The Third Eye was able to catch up to Sean Meachen, the guy behind the sax, to talk about his introduction to music, his journey, and his current destination with his two bands, The Busker and The Ranch.
What gave birth to your love for music?
Basically, being raised in an enviorment filled with music. My dad loved T-Rex as a kid, and I personally grew up listening to Whitney Houston and Ronan Keating. I’m not complaining as it gave me admiration for the cheesier side of music, but he should have definitely put on some T.Rex, AC-DC or Zeppelin! Love for music comes from listening to it a lot, and that’s what I did.
A saxophone...not a common instrument nowadays! What made you choose it over other instruments, and what makes it so special to you?
To be completely honest, I started off playing the bass when I was 17 till about 19. Then, life circumstances got me into a position where I had more time on my hands. Picking the saxophone at that point was a matter of me liking the instrument, due to its aesthetics and its definitive stamp on most Jazz and Funk tunes around. What makes it stand out for me is its versatility when it comes to being a lead in so many different genres of instruments. Also, going from being in the shadow with the bass to becoming a lead instrument is something quite overwhelming which I fell in love with.
How is the saxophone incorporated in today’s music?
Well, the past 2 years or so have been quite a resurgence for the saxophone as it has been encorporated with a lot of electronic tunes. Personally, I think electronic tunes defeat the purpose of being a musician to the complete sense. Yes, you are still composing, but you lose that special touch of artistry relative to when you have the actual instrument in your hands. Having said that, I obviously respect everyone and the various musical genres available today. Jazz, funk and hip-hop are all nice playing fields for a saxophonist though.
If you had to choose another instrument to learn how to play, what would it be?
I would say the baritone saxophone, having started the tenor recently and already playing alto and electric bass. I think the baritone has the melodic elements you can get from a sax but you get the powerfull low-end you get from a bass instrument. It’s all one big adventure so i can never really say what will come next but there will be one for sure !
What can you tell us about your projects, The Busker and The Ranch?
First and foremost, The Busker was a project started off by Dario Genovese and Jean Paul Borg, both musicians which I have come to respect and love as they have become my best friends throughout this journey together. Throw into the mix a brilliant, pitch perfect bassist in, David Grech, and the band was a home for me to unwind, learn and develop as a musician. Initially, I was shell-shocked as the tunes where not down my alley in terms of what I listened to, but they grew on me and we all gave our little pinch of seasoning to the concoction, and I have to say the upcoming album is something to be reckoned with. I would like to say that the Ranch is not my project; rather, a trio which consists of Benji Cachia, Kyle Drakard and Dean Montanaro. Sean Borg (trumpet) and myself are session musicians who gig, reherse and just have an all-out blast with them. They are however brilliant - it is wierd to compliment a band you are somewhat a part of but it is honestly one of the most inspiring things I have done to date with such a wide spectrum of sounds and feelings which comes out of that Trio, Simply Brilliant. Everyone should look out for their upcoming album which is currently being recorded at Temple studios. Caution, they are f****** crazy.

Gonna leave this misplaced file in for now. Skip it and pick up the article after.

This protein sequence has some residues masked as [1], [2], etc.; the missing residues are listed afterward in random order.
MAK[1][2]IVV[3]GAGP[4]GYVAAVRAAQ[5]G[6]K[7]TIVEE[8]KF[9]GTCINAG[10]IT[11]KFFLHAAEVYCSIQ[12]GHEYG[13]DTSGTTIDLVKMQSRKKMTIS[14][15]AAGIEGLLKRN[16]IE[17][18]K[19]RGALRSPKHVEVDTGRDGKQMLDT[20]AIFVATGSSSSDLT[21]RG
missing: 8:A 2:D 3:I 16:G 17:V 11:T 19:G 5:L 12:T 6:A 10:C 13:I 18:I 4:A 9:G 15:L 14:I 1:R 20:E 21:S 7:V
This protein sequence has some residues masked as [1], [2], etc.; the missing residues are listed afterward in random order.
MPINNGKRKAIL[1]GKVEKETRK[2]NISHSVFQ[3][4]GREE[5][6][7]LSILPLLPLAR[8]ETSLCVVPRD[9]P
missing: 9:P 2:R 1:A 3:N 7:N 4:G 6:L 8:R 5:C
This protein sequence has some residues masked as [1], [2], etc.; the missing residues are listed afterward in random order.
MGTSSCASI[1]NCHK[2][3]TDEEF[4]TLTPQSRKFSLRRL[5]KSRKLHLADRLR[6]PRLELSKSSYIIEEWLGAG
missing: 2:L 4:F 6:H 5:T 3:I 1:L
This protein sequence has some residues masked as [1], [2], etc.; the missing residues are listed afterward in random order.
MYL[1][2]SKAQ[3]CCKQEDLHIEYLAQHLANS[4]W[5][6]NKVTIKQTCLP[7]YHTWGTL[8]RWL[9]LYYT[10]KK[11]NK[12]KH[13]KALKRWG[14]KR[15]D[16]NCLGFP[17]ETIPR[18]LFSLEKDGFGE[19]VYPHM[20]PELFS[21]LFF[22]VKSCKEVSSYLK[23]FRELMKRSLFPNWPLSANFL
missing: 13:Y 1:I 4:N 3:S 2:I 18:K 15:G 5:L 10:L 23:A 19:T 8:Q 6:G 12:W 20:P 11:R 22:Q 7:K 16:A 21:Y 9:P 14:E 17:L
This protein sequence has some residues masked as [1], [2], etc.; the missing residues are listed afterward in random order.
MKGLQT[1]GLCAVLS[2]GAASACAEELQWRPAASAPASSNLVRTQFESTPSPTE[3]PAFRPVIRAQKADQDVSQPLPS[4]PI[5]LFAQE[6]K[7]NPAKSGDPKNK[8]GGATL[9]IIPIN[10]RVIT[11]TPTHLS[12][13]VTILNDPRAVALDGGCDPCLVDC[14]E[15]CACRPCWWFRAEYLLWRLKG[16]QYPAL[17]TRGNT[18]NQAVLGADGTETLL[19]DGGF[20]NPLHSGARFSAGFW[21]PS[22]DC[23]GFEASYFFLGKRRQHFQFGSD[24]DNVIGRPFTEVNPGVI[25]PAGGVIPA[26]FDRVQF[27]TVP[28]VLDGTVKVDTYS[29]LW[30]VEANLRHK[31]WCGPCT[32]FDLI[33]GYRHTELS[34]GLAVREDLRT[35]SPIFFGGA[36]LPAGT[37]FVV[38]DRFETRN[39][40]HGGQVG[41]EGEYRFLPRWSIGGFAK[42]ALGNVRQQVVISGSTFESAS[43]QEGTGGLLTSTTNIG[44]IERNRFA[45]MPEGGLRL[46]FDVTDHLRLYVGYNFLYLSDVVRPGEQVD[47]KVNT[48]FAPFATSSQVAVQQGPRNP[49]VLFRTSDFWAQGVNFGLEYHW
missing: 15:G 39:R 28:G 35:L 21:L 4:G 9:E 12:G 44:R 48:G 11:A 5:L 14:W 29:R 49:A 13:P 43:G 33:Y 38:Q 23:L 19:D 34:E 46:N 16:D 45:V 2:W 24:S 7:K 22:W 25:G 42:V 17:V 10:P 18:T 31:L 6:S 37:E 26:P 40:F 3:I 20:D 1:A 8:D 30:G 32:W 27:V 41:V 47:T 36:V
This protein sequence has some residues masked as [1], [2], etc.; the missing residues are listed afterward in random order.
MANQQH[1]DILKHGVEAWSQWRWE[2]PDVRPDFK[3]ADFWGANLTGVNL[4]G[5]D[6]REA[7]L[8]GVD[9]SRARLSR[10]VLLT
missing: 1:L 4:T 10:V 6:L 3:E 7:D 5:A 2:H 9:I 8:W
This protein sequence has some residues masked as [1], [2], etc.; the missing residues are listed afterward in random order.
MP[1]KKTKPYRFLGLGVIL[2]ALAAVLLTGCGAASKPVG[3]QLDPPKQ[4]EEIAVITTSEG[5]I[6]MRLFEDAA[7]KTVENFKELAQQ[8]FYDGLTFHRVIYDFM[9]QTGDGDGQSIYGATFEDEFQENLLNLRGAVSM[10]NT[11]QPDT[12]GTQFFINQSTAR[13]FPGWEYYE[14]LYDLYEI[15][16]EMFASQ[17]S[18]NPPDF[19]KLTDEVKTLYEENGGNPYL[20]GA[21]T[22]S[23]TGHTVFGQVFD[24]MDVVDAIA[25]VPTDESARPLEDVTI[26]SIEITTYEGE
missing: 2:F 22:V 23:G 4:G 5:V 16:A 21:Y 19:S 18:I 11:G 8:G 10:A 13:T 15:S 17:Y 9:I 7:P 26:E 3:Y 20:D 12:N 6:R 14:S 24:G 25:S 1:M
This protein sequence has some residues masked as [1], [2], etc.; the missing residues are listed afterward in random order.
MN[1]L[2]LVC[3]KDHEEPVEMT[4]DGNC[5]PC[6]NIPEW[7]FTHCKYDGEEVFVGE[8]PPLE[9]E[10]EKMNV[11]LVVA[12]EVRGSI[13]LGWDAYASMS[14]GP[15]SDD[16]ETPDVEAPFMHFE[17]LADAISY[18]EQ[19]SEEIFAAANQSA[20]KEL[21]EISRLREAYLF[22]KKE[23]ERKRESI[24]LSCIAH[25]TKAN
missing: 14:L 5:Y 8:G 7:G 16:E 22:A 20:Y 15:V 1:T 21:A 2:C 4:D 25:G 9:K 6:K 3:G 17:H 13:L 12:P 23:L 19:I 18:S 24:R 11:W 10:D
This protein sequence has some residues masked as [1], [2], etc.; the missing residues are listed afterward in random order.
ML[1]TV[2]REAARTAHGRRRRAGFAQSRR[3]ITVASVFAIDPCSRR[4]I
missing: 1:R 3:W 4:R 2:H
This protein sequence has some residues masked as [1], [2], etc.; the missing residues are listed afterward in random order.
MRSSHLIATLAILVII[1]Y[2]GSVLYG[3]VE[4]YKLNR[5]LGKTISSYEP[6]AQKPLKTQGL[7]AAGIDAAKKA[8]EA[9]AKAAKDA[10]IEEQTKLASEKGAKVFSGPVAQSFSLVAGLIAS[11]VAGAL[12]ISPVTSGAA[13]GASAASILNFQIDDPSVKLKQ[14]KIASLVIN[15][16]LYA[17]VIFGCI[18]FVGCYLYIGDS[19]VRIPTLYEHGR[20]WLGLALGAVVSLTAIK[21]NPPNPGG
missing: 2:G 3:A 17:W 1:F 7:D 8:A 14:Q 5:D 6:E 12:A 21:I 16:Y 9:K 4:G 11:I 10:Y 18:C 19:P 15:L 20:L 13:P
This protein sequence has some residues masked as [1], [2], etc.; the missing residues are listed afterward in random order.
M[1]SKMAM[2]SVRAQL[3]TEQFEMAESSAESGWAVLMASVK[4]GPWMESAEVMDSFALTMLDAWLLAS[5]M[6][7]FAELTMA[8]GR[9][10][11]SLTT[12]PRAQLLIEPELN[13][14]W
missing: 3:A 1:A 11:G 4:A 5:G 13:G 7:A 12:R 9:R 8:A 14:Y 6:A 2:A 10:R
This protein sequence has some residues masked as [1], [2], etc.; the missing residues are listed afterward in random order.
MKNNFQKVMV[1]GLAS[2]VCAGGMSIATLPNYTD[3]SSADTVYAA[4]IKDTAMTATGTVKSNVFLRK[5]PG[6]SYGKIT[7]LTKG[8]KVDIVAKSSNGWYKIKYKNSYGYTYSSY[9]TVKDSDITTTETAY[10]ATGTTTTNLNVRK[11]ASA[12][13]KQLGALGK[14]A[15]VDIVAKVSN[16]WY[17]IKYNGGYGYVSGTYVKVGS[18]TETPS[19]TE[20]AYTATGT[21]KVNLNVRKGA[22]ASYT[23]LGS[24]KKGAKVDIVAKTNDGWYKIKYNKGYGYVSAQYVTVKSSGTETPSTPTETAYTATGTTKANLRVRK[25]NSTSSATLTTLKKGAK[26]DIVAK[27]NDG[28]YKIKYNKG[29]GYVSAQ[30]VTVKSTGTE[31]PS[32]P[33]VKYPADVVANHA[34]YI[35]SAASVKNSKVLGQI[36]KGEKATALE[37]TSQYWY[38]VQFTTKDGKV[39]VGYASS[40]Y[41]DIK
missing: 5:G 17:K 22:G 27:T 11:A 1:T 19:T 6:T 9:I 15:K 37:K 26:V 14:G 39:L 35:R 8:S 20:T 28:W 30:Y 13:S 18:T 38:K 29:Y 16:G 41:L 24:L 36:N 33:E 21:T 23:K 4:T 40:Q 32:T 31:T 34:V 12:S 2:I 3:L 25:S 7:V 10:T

How are blues, folk, and 60s pop types of music received by music lovers?
To be honest, Blues, I would say, is the more popular of the syles mentioned. Through The Busker, I have learned that there is more to music than the simple funk lick and crunchy rim shots on a snare. Folk and 60s pop are two beautiful styles which are very much under-appreciated in today’s music industry. The Busker are aiming to make these three styles into one with our own little touch of magic, we are really looking forward to this.
What should people expect from your upcoming gigs, and what have they witnessed at your most recent gig at Django’s last Saturday?
Uptempo, vibrance and fun. We don’t want people to think of us as a ballad band. We want everyone to know that we are here to make a point. We are an up and comer that is closer than anyone knows or gives us credit for. We don’t exactly shy away from a crowd we actually thrive on it so don’t be afraid of showing up.
Any last comments:
Well, I would really like to thank everyone I have ever played with for any constructive critisism as it’s thanks to them that I can keep evolving and keep becoming a better musician. Finally, I want to thank Benji Cachia (The Ranch) for all the little tips and lessons; he is truly one of the biggest inspirations in life beyond just music, along with David Grech (The Busker), Alan Portelli (Cusp, F-Trio, Pio), Mark Farrugia (KazinSka) and Carlo Muscat.